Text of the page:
Lilah D. Lindsey
Lilah D. Lindsey
“One of the greatest living women in Oklahoma, great both for her character and personality and for her varied works she has accomplished and in which she is interested, is Mrs. Lilah D. Lindsey of Tulsa.”
Lilah Denton Lindsey was born near Blue Creek in the Coweta District, Creek Nation, Indian Territory. Her mother was of a missionary family and had attended the Tallahassee Mission School, where Lilah also attended. She received a degree from Hillsboro-Hyland Institute in Ohio in 1883, becoming the first Creek woman to earn a degree. The Presbyterian Board of Missions then appointed her to teach in the Wealaka Mission School and, two years later, the First Presbyterian Church in Tulsa was organized and Mrs. Lindsey became the director of their missions school. She remained in the Tulsa school system until her retirement in the late 1890s, at which time she turned her talents and interests to civic affairs. She organized the Woman’s Relief Corp as Auxiliary to the G.A.R. Post and was active in temperance work promoting many welfare projects sponsored by the Woman’s Christian Temperance Union. When suffrage came, she compiled and published a booklet on the Laws of Oklahoma pertaining to women and children. In 1954, the Tulsa school board passed a resolution to honor Lilah Lindsey by changing the name of Riverview School near her old home to Lilah D. Lindsey School.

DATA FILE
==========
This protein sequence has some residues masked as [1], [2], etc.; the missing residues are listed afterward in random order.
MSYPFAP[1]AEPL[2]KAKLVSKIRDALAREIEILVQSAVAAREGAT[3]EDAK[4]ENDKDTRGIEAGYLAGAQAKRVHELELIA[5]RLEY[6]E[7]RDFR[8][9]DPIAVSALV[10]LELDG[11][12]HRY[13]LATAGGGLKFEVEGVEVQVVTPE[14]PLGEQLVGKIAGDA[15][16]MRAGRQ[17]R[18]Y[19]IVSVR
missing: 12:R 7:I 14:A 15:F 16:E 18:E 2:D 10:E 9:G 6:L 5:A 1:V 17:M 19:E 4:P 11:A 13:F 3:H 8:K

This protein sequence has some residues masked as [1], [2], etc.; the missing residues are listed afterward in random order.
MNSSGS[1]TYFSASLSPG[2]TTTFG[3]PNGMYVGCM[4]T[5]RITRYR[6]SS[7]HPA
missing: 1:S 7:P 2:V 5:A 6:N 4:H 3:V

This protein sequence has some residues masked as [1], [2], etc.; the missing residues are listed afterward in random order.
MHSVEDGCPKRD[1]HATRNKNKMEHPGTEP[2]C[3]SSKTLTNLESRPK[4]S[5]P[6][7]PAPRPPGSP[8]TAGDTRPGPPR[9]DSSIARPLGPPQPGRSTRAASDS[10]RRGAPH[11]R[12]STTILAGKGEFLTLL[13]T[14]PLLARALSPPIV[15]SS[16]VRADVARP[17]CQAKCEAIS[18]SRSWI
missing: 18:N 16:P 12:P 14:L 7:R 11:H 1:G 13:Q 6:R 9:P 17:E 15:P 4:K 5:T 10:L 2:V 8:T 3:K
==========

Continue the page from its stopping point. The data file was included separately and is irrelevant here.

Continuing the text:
Lilah Lindsey’s mother, Susan McKellop Denton, was considered by the Creek Indians to be a medicine woman and she often took Lilah along by horseback or wagon “over the district ministering to the sick.”
Lindsey was born in the Creek Nation, Indian Territory.